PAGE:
Announcing the cancellation of Rushdie's address, one of the organisers Sanjay Roy said police had told them that people had got inside the venue to “disrupt proceedings” and cause violence.

    ”Some organisations have threatened violence. This is unfortunate, but necessary to avoid violence. It is a fairly idiotic situation. We are once again stepping down from the fight for freedom of expression. We have been pushed to the wall again,” Roy said.

    ”It is unfortunate that we are being bullied again and we had to step down...We had no other way but to listen to save the people here, our children and everyone here,” he added. Earlier, Assistant Commissioner of Police Virendra Jhala said the owners of the venue had conveyed to them they would not allow the video address fearing repercussions. After their meeting with organisers, the protesters also offered namaz at the venue.

    The Rushdie session -—Midnight’s Child —- was planned for 3.45 pm where the 65-year-old India-born author was to discuss his childhood, his work, problems faced in the past years and the adaptation of his novel Midnight’s Children into a film.

    The Telegraph - Archives
     
  4. Ray

    Ray The Chairman Defence Professionals Moderator

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    What we can’t deal with

    Jaipur, Jan. 24: The Jaipur Literature Festival cancelled a video-link speech by Salman Rushdie minutes before it was scheduled to begin today, citing death threats and fears of violence.

    But the fallacy of such censorship in the information age was evident soon as Rushdie appeared on television and said he would come to India “as many times as I choose to… so deal with it”.

    “In a true democracy, all get to speak, not just the ones making threats,” Rushdie had tweeted after the cancellation, which he described as “awful” and stifled free speech. Rushdie termed the entire episode a “black farce”.

    The question whether the author should participate dogged the festival even before it began, as its organisers tried to juggle religious sensitivities and freedom of speech.

    “The police commissioner told us there would be violence at the venue and a riot outside where thousands were gathering if we continued,” festival director and author William Dalrymple said. “We have all received death threats, which are still continuing to arrive.”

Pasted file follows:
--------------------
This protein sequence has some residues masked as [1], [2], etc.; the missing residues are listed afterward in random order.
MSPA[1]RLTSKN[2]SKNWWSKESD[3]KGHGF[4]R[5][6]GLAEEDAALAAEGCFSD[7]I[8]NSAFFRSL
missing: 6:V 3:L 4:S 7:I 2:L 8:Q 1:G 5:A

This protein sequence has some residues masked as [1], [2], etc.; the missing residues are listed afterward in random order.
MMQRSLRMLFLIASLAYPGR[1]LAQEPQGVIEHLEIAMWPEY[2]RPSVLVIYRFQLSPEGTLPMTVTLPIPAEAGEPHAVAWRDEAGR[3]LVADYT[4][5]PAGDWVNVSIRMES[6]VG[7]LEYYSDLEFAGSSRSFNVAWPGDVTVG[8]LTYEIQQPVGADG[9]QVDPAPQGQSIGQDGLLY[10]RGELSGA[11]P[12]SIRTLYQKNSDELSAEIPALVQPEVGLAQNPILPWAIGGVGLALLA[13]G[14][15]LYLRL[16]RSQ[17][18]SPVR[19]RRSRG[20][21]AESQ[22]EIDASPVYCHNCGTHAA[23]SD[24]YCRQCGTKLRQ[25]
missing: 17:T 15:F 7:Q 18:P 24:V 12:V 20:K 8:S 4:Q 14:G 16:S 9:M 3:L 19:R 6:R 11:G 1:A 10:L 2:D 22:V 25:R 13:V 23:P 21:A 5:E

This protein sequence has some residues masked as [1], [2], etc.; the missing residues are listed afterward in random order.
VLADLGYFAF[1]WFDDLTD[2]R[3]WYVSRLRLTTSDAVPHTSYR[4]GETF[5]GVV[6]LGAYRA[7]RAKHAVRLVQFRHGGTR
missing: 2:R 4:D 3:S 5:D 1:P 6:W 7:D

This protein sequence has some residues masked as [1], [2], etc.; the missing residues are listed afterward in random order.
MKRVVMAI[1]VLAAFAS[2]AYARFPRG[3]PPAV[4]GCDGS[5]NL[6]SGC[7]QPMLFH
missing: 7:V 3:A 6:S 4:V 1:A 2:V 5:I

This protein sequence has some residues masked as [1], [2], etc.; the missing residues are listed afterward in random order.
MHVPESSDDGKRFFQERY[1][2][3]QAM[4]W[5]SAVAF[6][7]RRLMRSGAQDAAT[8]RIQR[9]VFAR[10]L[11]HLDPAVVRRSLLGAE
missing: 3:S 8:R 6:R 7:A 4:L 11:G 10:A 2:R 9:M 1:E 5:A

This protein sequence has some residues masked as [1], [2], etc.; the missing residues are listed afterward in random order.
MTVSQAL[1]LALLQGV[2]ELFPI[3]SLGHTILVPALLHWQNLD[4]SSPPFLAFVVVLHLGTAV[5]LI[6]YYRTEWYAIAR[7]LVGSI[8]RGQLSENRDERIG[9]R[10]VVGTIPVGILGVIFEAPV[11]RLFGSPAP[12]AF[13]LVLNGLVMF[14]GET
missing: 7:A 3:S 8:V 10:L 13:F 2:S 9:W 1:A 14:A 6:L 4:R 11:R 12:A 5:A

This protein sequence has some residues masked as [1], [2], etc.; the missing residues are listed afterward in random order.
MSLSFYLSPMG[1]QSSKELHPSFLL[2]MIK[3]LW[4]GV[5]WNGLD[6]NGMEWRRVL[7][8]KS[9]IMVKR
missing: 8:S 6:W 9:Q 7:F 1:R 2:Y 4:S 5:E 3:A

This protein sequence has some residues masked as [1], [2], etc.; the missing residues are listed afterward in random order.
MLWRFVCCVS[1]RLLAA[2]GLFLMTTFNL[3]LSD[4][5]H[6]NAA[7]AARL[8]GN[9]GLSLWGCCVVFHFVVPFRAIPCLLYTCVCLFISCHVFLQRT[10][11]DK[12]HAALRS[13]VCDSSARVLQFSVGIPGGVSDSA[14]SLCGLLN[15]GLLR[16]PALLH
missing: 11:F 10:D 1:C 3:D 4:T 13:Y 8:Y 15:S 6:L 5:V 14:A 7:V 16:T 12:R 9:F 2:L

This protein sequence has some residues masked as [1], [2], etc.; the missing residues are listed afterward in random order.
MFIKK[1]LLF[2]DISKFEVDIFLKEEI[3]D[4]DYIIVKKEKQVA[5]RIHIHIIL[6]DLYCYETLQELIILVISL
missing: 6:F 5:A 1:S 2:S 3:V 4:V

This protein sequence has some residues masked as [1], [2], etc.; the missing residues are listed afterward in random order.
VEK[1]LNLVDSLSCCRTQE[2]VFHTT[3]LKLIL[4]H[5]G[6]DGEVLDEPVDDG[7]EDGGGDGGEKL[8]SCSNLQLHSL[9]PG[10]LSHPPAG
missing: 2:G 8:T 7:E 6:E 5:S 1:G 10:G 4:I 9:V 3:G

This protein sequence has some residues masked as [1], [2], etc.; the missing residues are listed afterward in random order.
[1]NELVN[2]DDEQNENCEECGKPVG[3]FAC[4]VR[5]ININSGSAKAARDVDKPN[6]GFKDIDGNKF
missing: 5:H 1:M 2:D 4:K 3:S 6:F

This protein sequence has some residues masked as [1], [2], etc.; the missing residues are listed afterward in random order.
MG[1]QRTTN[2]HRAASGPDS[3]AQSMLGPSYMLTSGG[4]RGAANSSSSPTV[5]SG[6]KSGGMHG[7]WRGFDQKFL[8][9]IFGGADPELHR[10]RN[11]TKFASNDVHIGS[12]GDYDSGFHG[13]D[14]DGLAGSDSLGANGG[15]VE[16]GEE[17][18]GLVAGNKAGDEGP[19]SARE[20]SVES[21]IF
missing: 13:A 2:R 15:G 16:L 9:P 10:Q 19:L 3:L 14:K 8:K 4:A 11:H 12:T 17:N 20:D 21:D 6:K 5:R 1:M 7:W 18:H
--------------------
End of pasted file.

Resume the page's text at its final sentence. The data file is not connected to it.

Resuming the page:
Ram Pratap Singh, the owner of the hotel at which the festival was held, told the crowd that had assembled to hear the author: ‘‘I have decided not to allow this video link to go ahead on the advice of Rajasthan police. There are a large number of people averse to this video link inside this property. They have threatened violence. This is necessary to avoid harm to all of you.”

    Rushdie, whose 1988 novel The Satanic Verses is banned in India, last week cancelled plans to travel to Jaipur after reported assassination threats against him.

    Tonight, Rushdie was unsparing in his criticism of politicians during an interview with NDTV’s Barkha Dutt, who was scheduled to moderate the aborted video conversation.

    Rushdie said he felt “a lot of personal disappointment. But my overwhelming feeling is a disappointment on behalf of India… in which religious extremists can prevent free expression of ideas at a literary festival, in which the politicians are too, let’s say, in bed with those groups to wish to oppose them for narrow electoral reasons….”

    Rushdie added: “It seems as if across the world of the arts there is an assault on liberty by, sometimes Hindu extremists, sometimes Muslim extremists… it’s about time we understood that if this is allowed to go on, that India will cease to be a free country.”
    Political parties have been accused of failing to support Rushdie for fear of offending voters ahead of the Uttar Pradesh election next month.
    The event’s organisers announced the cancellation of the video-link appearance about five minutes before it was to begin at 3.45pm.
    “All of us feel hurt and disgraced. Artists have not been able to prevail,” said Sanjoy Roy, the festival’s producer, holding back tears. “We have been pushed to the wall,” he said to loud applause.

    After an announcement at midday that the address was on, leaders of local Muslim groups began to congregate at the main entrance to the festival. About 300-400 protesters were inside the venue and, police said, more were gathering elsewhere in the city.

    The organisers and the police twice tried to hold a dialogue with the group leaders but they were adamant.

    The Rajasthan government, blamed for the cancellation of Rushdie’s visit, distanced itself from the snapping of the video link.

    Home secretary G.S. Sandhu said: “We had given conditional clearance. We did not want that anything should be read out from the controversial book. The government had no role in the cancellation of the video link.”

    But the government will have a headache if Rushdie keeps his word. “I will come to India as many times as I choose to. Do what I will and I will not allow these religious gangsters and their cronies in the government to prevent me… so deal with it.”
    The Telegraph - Archives
     
  5. Ray

    Ray The Chairman Defence Professionals Moderator

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    I have put this in Politics sub forum since I am not too sure all this is because of Culture or Religion.
     
  6. Ray

    Ray The Chairman Defence Professionals Moderator

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    The BJP jumps in!

    Another case of the Govt bungling a non issue!